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From Reid Pinchback <>
Subject Re: Predicting Read/Write Latency as a Function of Total Requests & Cluster Size
Date Tue, 10 Dec 2019 15:58:27 GMT
Latency SLAs are very much *not* Cassandra’s sweet spot, scaling throughput and storage is
more where C*’s strengths shine.  If you want just median latency you’ll find things a
bit more amenable to modeling, but not if you have 2 nines and particularly not 3 nines SLA
expectations.  Basically, the harder you push on the nodes, the more you get sporadic but
non-ignorable timing artifacts due to garbage collection and IO stalls when the flushing of
the writes can choke out the disk reads.  Also, running in AWS, you’ll find that noisy neighbors
are a routine issue no matter what the specifics of your use.

What your actual data model is, and what your patterns of reads and writes are, the impact
of deletes and TTLs requiring tombstone cleanup, etc., all dramatically change the picture.

If you aren’t already aware of it, there is something called cassandra-stress that can help
you do some experiments. The challenge though is determining if the experiments are representative
of what your actual usage will be.  Because of the GC issues in anything implemented in a
JVM or interpreter, it’s pretty easy to fall off the cliff of relevance.  TLP wrote an article
about some of the challenges of this with cassandra-stress:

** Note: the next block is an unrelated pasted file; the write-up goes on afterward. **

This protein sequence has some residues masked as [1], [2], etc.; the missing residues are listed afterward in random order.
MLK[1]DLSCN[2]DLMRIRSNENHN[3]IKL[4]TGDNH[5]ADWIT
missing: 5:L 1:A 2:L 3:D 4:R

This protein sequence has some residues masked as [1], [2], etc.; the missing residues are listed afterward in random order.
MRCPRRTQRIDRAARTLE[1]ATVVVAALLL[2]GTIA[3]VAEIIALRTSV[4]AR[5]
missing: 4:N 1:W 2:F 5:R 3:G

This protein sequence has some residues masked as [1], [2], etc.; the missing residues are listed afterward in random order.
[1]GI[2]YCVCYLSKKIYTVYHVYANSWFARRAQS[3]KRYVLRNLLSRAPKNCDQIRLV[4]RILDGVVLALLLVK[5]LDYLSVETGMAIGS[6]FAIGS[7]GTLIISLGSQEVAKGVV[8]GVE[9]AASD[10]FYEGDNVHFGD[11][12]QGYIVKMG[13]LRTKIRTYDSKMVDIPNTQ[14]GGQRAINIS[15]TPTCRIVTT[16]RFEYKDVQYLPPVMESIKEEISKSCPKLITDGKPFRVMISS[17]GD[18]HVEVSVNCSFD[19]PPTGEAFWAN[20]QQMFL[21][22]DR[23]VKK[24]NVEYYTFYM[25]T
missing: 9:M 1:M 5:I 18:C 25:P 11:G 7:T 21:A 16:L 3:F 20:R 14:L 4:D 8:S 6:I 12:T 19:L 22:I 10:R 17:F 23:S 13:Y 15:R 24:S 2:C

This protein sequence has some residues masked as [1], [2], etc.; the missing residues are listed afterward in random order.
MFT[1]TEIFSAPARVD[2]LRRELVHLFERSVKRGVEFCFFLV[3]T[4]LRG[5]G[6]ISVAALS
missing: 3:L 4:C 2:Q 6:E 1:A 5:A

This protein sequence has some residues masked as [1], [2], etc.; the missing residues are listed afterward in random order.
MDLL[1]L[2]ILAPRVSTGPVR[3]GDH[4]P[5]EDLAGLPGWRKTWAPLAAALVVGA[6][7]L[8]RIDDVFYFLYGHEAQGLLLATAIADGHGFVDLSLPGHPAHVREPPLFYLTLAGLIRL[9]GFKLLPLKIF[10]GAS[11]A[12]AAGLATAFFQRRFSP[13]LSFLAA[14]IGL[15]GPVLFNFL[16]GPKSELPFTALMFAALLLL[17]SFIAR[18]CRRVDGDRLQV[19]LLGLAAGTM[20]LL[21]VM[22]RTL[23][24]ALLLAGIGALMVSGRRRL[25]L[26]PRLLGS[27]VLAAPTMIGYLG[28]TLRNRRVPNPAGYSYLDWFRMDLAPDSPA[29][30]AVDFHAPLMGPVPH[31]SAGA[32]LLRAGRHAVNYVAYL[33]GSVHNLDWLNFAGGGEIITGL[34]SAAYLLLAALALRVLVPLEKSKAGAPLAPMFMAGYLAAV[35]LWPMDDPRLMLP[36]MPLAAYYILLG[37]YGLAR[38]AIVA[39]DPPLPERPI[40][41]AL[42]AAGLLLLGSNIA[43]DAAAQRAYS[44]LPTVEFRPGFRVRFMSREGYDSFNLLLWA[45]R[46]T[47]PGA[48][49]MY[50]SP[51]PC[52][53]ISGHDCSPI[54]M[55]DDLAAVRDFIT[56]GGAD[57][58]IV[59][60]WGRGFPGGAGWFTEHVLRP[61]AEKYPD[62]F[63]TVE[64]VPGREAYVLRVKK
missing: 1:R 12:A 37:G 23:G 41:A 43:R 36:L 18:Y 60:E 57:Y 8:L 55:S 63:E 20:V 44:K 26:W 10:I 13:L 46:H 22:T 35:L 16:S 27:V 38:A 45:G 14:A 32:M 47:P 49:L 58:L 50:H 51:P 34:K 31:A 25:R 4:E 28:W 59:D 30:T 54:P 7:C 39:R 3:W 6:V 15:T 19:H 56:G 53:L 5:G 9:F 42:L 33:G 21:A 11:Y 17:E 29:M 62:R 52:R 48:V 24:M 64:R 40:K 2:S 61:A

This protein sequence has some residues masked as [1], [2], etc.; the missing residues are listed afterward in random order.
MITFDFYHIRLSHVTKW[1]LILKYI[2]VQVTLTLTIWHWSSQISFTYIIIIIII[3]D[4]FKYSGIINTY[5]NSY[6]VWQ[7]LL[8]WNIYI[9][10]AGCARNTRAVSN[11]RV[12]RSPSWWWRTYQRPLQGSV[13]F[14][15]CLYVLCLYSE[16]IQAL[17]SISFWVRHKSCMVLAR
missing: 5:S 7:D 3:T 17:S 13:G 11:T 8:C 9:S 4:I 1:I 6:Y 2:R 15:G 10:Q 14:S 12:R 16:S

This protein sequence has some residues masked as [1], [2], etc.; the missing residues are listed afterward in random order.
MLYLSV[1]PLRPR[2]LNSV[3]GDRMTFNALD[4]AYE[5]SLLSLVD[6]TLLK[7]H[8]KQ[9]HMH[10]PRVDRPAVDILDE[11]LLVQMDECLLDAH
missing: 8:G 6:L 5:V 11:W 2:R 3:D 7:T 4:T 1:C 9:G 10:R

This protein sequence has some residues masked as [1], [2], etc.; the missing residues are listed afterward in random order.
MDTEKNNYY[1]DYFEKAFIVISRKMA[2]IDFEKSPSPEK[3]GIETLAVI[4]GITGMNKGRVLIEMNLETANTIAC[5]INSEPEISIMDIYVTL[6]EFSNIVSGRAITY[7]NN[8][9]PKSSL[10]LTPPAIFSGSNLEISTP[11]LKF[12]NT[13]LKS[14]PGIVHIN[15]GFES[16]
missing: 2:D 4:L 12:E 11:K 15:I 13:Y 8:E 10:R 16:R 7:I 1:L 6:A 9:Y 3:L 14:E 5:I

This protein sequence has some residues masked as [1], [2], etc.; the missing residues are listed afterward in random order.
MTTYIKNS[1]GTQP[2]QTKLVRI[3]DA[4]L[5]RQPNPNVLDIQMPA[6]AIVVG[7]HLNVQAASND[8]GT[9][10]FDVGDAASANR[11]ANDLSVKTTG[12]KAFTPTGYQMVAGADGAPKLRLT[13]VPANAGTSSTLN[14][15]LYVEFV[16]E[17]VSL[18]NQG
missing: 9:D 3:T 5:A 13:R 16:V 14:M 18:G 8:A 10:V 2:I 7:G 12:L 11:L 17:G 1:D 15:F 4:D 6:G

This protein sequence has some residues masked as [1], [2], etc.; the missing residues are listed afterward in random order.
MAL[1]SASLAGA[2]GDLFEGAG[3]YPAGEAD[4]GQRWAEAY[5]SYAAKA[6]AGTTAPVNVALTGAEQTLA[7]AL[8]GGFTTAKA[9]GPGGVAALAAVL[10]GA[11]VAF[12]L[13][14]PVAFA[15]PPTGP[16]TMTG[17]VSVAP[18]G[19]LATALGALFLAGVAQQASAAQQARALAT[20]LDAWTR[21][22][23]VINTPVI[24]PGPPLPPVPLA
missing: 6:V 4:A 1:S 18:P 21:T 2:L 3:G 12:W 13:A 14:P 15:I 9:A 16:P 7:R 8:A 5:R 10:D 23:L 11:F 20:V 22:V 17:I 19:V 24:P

Note that one way to not have to care a lot about variable latency is to make use of speculative
retry.  Basically you’re trading off some of your median throughput to help achieve a latency
SLA.  The tradeoff benefit breaks down when you get to 3 nines.

I’m actually hoping to start on some modeling of what the latency surface looks like with
different assumptions in the new year, not because I expect the specific numbers to translate
to anybody else but just to show how the underyling dynamics evidence themselves in metrics
when C* nodes are under duress.


From: Fred Habash <>
Reply-To: "" <>
Date: Tuesday, December 10, 2019 at 9:57 AM
To: "" <>
Subject: Predicting Read/Write Latency as a Function of Total Requests & Cluster Size

Message from External Sender
I'm looking for an empirical way to answer these two question:

1. If I increase application work load (read/write requests) by some percentage, how is it
going to affect read/write latency. Of course, all other factors remaining constant e.g. ec2
instance class, ssd specs, number of nodes, etc.

2) How many nodes do I have to add to maintain a given read/write latency?

Are there are any methods or instruments out there that can help answer these que

Thank you

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